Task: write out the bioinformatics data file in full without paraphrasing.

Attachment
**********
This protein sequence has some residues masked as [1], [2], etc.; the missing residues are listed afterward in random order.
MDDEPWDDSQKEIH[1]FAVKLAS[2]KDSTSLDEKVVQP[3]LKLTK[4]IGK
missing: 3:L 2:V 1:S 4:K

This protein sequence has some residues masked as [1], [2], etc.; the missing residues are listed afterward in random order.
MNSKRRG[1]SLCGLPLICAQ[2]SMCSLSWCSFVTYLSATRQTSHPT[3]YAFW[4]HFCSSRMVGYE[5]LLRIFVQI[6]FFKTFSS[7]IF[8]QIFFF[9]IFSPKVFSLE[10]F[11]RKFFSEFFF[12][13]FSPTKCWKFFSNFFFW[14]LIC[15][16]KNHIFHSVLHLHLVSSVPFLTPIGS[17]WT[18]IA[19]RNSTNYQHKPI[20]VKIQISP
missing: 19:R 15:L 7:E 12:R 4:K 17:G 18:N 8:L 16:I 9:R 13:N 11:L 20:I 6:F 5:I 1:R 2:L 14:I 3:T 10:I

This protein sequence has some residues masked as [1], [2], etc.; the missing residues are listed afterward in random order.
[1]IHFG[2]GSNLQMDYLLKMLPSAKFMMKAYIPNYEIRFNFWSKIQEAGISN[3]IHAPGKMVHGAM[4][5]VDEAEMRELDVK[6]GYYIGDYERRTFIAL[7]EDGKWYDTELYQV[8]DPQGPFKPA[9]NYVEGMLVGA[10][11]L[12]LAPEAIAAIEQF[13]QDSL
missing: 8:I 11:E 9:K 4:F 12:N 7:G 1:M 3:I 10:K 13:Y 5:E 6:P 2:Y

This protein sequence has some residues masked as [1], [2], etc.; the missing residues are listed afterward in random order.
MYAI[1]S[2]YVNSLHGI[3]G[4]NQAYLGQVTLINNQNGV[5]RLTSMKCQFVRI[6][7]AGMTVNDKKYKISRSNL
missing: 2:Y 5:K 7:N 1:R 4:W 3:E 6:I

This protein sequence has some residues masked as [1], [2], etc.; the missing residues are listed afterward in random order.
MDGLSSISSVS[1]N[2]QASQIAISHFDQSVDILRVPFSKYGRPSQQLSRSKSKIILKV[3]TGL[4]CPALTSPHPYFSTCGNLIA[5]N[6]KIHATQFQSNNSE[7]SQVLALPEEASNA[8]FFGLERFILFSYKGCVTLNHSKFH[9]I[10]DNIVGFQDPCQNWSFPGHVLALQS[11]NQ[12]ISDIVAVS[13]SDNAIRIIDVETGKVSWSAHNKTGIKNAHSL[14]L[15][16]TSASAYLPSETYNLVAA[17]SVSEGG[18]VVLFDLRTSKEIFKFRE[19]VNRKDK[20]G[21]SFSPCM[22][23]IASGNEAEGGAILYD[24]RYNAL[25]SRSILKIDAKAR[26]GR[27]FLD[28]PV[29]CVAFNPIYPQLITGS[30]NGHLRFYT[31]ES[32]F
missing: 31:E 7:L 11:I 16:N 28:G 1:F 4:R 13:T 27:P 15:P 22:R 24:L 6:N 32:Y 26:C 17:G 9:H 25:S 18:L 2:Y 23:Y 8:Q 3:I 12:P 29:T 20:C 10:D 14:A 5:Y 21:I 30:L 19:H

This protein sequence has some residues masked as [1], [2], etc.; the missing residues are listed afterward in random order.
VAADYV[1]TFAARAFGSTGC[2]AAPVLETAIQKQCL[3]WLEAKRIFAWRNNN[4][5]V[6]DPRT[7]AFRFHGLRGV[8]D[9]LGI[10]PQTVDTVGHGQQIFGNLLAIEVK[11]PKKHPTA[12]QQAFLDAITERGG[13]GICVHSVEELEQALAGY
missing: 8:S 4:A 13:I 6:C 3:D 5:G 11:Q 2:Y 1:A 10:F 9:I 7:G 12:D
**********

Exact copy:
This protein sequence has some residues masked as [1], [2], etc.; the missing residues are listed afterward in random order.
MDDEPWDDSQKEIH[1]FAVKLAS[2]KDSTSLDEKVVQP[3]LKLTK[4]IGK
missing: 3:L 2:V 1:S 4:K

This protein sequence has some residues masked as [1], [2], etc.; the missing residues are listed afterward in random order.
MNSKRRG[1]SLCGLPLICAQ[2]SMCSLSWCSFVTYLSATRQTSHPT[3]YAFW[4]HFCSSRMVGYE[5]LLRIFVQI[6]FFKTFSS[7]IF[8]QIFFF[9]IFSPKVFSLE[10]F[11]RKFFSEFFF[12][13]FSPTKCWKFFSNFFFW[14]LIC[15][16]KNHIFHSVLHLHLVSSVPFLTPIGS[17]WT[18]IA[19]RNSTNYQHKPI[20]VKIQISP
missing: 19:R 15:L 7:E 12:R 4:K 17:G 18:N 8:L 16:I 9:R 13:N 11:L 20:I 6:F 5:I 1:R 2:L 14:I 3:T 10:I

This protein sequence has some residues masked as [1], [2], etc.; the missing residues are listed afterward in random order.
[1]IHFG[2]GSNLQMDYLLKMLPSAKFMMKAYIPNYEIRFNFWSKIQEAGISN[3]IHAPGKMVHGAM[4][5]VDEAEMRELDVK[6]GYYIGDYERRTFIAL[7]EDGKWYDTELYQV[8]DPQGPFKPA[9]NYVEGMLVGA[10][11]L[12]LAPEAIAAIEQF[13]QDSL
missing: 8:I 11:E 9:K 4:F 12:N 7:G 1:M 3:I 10:K 13:Y 5:E 6:P 2:Y

This protein sequence has some residues masked as [1], [2], etc.; the missing residues are listed afterward in random order.
MYAI[1]S[2]YVNSLHGI[3]G[4]NQAYLGQVTLINNQNGV[5]RLTSMKCQFVRI[6][7]AGMTVNDKKYKISRSNL
missing: 2:Y 5:K 7:N 1:R 4:W 3:E 6:I

This protein sequence has some residues masked as [1], [2], etc.; the missing residues are listed afterward in random order.
MDGLSSISSVS[1]N[2]QASQIAISHFDQSVDILRVPFSKYGRPSQQLSRSKSKIILKV[3]TGL[4]CPALTSPHPYFSTCGNLIA[5]N[6]KIHATQFQSNNSE[7]SQVLALPEEASNA[8]FFGLERFILFSYKGCVTLNHSKFH[9]I[10]DNIVGFQDPCQNWSFPGHVLALQS[11]NQ[12]ISDIVAVS[13]SDNAIRIIDVETGKVSWSAHNKTGIKNAHSL[14]L[15][16]TSASAYLPSETYNLVAA[17]SVSEGG[18]VVLFDLRTSKEIFKFRE[19]VNRKDK[20]G[21]SFSPCM[22][23]IASGNEAEGGAILYD[24]RYNAL[25]SRSILKIDAKAR[26]GR[27]FLD[28]PV[29]CVAFNPIYPQLITGS[30]NGHLRFYT[31]ES[32]F
missing: 31:E 7:L 11:I 16:N 28:G 1:F 4:R 13:T 27:P 15:P 22:R 24:L 6:N 32:Y 26:C 17:G 9:H 25:S 18:L 2:Y 23:Y 8:Q 3:I 12:P 29:T 20:C 10:D 14:A 5:Y 21:I 30:L 19:H

This protein sequence has some residues masked as [1], [2], etc.; the missing residues are listed afterward in random order.
VAADYV[1]TFAARAFGSTGC[2]AAPVLETAIQKQCL[3]WLEAKRIFAWRNNN[4][5]V[6]DPRT[7]AFRFHGLRGV[8]D[9]LGI[10]PQTVDTVGHGQQIFGNLLAIEVK[11]PKKHPTA[12]QQAFLDAITERGG[13]GICVHSVEELEQALAGY
missing: 8:S 4:A 13:I 6:C 3:D 5:G 11:Q 2:Y 1:A 10:F 9:I 7:G 12:D